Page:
Farm Ireland
Independent.ie

Thursday 21 September 2017

Comment: Sterling slide is costing our beef farmers €2m a week

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The severe weakening of sterling in recent months is hugely negative for the competitiveness and viability of Irish farming.

The last time we saw this level of sterling weakness was in 2009. In the midst of domestic and international economic collapse, farm incomes fell by 30pc, averaging €12,000 that year.

The economic fundamentals are completely different this time around - the sterling weakness is being driven primarily by political uncertainty arising from the negative state of the Brexit negotiations.

Unfortunately, it has real economic consequences for affected sectors. At farm level, our beef farmers and mushroom producers are being hit hardest.

Since April, the UK beef market is up 7pc. It's our most important market so this should be good news.

The problem for us is that sterling is down 8pc in the same time period. At the time the UK election was called, sterling was at 85p:€1. It had been at, or close to that level, in previous months. Today it's 92p:€1.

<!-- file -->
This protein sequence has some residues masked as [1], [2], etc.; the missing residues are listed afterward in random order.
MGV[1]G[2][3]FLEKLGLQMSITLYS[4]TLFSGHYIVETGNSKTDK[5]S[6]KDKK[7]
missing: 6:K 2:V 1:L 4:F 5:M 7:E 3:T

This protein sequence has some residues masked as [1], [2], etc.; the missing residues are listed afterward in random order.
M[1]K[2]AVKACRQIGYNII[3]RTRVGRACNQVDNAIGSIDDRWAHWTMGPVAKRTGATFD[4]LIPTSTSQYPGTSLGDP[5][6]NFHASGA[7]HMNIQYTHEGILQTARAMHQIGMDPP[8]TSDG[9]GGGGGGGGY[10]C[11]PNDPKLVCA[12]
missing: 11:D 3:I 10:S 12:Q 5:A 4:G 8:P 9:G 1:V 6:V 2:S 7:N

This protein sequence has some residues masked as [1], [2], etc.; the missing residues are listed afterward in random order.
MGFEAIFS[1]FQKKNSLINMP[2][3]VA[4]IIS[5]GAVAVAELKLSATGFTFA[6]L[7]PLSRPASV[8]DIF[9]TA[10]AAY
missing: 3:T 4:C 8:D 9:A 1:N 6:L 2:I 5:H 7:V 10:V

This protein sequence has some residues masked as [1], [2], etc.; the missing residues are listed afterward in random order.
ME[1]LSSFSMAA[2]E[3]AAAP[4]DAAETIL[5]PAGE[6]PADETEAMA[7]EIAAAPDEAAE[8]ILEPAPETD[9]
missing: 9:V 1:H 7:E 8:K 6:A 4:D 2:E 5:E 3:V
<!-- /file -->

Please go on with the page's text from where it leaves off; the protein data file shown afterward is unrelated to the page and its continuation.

Based on the sterling depreciation and the volume of cattle exports to the UK, we estimate that the sterling impact on the price of beef is about 15c/kg. This is a loss to beef farmers of close to €2m per week. Farmers cannot keep going at current loss-making prices.

Any possibility of profit from summer grazing is gone. The price cuts have undermined confidence at farm level, which is working its way into the store and weanling trade.

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With its high dependence on the UK market, the mushroom sector has already lost a significant number of producers from the initial currency impact of the Brexit vote. Since then, all growers would have taken measures to mitigate the impact of exchange rate volatility such as currency hedging. However, at current exchange rates it is simply not economical to hedge.

It is a high volume, low-margin business. With the majority of contracts paid in sterling, the 8pc decline in sterling over the past six months wipes out whatever margins may have been in the system before this.

Producers are now at breaking point, with growers giving composters commitments on a weekly basis only. The loss of further producers would inevitably threaten the overall future of an industry that accounts for over 3,000 rural jobs and over €100m in exports.

We need to see strong action from the Government. It's good to see the Finance Minister Paschal Donohoe talk about Budget measures for those exposed to Sterling. They have to be targeted at farmers.

Rowena Dwyer is chief economist with the Irish Farmers' Association


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